USA Treasury Denies WSJ Report of Debt Restructuring Help for Puerto Rico

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CONTENTS
* “Treasury officials meet with Puerto Rican governor, deny reports of facilitated bond restructuring” By Colin Wilhelm, Politico Pro  (October 14, 2015)
* “Puerto Rico, Treasury in Talks to Restructure Island’s Debt” By Matt Wirz,  Nick Timiraos and  Aaron Kuriloff, Wall Street Journal (October 14, 2015)

Treasury officials meet with Puerto Rican governor, deny reports of facilitated bond restructuring

The Treasury Department today downplayed its power to assist in Puerto Rico’s fiscal crisis and called on Congress to provide bankruptcy options to the island – at the same time that reports surfaced that the agency is considering expanding its role.
According to a Treasury statement, officials met today with Puerto Rican Gov. Alejandro Garcia Padilla and discussed solutions that would put the onus on Congress to help the island restructure its $72 billion in debt. Meanwhile, a Treasury official said there were inaccuracies in a Wall Street Journal report that the agency is considering aiding Puerto Rico by administering a “superbond” account that would aid in a restructuring.
“It is inaccurate to suggest that Treasury is in talks to undertake any of Puerto Rico’s financial obligations,” the spokesman said. “Puerto Rico’s officials have routinely presented a range of ideas to help the Commonwealth return to a sustainable economic path.”
The statement on the meeting with Padilla discussed the need for Congressional action to provide “access to an orderly restructuring regime.”
“Without federal legislation, a resolution across Puerto Rico’s financial liabilities would likely be difficult, protracted, and costly,” the release said, referring to legislation to allow Puerto Rico to undergo Chapter 9 municipal bankruptcy, which it cannot file under its current status.
“We continue to believe that the best path forward is for Congress to grant Puerto Rico access to an orderly restructuring regime,” Treasury’s spokesperson told POLITICO. “We will continue to work to ensure that we are bringing our full capabilities, within the limit of our authorities, to bear in assisting the people of Puerto Rico.”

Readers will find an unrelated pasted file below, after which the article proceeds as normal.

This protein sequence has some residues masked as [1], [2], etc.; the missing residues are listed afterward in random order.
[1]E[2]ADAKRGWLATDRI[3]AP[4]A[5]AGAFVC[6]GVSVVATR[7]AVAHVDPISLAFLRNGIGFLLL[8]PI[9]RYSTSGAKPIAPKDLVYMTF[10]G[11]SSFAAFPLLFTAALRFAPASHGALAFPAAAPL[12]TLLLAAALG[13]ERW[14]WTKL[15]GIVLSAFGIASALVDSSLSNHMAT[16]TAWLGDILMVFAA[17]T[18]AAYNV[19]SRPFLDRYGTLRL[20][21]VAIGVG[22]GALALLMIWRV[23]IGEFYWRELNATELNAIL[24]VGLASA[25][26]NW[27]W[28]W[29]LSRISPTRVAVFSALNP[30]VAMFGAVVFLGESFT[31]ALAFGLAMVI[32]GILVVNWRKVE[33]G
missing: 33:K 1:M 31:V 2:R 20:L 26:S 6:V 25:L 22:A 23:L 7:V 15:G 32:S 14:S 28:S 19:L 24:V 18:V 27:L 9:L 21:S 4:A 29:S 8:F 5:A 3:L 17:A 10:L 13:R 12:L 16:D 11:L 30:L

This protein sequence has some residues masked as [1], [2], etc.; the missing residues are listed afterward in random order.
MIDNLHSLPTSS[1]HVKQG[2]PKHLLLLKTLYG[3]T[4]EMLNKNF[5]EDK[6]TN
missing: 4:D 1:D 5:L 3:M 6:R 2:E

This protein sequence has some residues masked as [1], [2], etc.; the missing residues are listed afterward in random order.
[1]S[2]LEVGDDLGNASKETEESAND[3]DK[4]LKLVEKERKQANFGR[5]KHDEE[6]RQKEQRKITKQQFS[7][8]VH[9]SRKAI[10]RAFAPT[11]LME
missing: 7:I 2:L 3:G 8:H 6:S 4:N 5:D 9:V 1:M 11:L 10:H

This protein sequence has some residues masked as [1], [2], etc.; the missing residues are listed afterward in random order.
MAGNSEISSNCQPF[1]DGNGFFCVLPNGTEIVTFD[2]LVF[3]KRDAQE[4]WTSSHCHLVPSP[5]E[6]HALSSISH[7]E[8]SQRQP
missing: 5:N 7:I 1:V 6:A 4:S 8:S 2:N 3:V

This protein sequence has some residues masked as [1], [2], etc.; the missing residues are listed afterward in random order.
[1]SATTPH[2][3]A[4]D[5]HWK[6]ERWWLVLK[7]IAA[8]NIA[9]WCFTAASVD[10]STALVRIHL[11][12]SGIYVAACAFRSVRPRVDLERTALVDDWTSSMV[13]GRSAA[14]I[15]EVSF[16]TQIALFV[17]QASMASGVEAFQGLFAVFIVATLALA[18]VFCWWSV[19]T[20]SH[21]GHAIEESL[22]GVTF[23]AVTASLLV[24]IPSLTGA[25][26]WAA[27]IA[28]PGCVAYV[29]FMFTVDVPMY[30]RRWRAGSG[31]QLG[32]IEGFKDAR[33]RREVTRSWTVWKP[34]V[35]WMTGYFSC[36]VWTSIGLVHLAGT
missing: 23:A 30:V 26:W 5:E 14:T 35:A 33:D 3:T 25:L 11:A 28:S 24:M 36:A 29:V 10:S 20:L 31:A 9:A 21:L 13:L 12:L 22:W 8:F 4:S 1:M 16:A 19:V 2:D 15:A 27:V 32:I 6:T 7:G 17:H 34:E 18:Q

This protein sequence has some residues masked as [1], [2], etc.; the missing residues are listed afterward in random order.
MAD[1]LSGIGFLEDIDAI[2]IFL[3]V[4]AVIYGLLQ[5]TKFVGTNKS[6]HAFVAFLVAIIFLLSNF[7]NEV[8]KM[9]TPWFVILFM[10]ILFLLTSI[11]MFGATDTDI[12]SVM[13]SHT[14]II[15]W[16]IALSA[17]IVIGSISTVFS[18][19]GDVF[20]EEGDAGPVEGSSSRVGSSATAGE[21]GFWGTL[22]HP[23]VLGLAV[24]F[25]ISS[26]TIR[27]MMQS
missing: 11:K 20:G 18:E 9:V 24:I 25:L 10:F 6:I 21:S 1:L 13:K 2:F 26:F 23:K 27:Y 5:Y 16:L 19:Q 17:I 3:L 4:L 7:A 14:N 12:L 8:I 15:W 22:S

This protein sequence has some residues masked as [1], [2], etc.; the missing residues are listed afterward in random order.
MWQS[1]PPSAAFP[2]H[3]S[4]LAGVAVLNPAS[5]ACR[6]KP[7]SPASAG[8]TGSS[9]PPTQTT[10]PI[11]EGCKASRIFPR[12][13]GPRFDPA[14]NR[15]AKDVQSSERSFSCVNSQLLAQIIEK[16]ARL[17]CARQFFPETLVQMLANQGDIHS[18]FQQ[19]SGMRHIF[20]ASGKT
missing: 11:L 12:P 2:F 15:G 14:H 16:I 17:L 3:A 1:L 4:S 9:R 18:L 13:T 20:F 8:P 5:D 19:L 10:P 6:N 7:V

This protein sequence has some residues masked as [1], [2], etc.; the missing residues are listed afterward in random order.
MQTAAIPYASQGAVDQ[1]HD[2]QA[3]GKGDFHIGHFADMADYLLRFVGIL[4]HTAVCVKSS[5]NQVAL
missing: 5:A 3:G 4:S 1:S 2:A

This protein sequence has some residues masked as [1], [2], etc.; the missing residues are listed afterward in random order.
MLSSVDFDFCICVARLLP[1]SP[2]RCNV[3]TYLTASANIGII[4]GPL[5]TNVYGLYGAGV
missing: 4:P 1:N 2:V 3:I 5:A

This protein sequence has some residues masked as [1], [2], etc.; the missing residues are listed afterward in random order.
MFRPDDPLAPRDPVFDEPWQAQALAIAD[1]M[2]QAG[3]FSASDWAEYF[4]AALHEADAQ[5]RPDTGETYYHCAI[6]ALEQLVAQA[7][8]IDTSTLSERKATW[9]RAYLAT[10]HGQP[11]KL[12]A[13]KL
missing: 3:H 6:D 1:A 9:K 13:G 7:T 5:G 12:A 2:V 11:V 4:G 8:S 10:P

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Puerto Rico, Treasury in Talks to Restructure Island’s Debt

Under plan, commonwealth would issue
 ‘superbond’ administered by Treasury
 that would help restructure $72 billion of debt
by Matt Wirz,  Nick Timiraos and  Aaron Kuriloff
Puerto Rico and U.S. officials are discussing the issuance of a “superbond” administered by the U.S. Treasury Department that would help restructure the commonwealth’s $72 billion of debt, people familiar with the plan said.
Under the plan, the Treasury would administer an account holding at least some of the island’s tax collections. Funds in the account would be used to pay holders of the superbond, which would be issued to existing Puerto Rico bondholders in exchange for outstanding debt at a negotiated ratio. Investors would receive less debt but would have higher expectations for getting repaid.
The proposal would mark an important change in Puerto Rico’s relationship with the U.S. government, which has resisted wading into the island’s debt morass. A superbond would need to clear high political hurdles in Washington and Puerto Rico to become a reality.
Talks between Puerto Rico’s representatives and Treasury officials are preliminary and any plan wouldn’t include financial aid or a U.S. guarantee of Puerto Rico debt, the people said. They said the proposed bond would be just one piece of a restructuring puzzle that the island’s government is trying to assemble, after admitting this year that it cannot pay its debt in full.
The plan has no immediate precedent but echoes in some respects the Brady bonds used in Latin American debt restructurings of the 1980s. One difference: Those bonds, named for former Treasury Secretary Nicholas Brady, were backed by Treasury-issued zero-coupon bonds, which guaranteed repayment of the principal and part of the interest of the Latin debt.
The Treasury and the commonwealth are debating how much of Puerto Rico’s taxes would be funneled to the account and who would collect the taxes, the people said.
Puerto Rico’s leaders may not be willing to surrender control of tax revenue as required by the deal, the people said. Republicans in Congress have opposed any assistance for Puerto Rico unless the commonwealth cuts spending to balance its budget. Battles over spending and next year’s presidential election are likely to make passage of any Puerto Rico legislation difficult.
Puerto Rico hasn’t been able to sell bonds after years of issuing new debt to fund budget deficits. In August, it put on hold a $750 million sale for its water and sewer authority after demand was weak. In September, the U.S. commonwealth warned it is likely to run out of money between November and June and announced plans to restructure its bonds.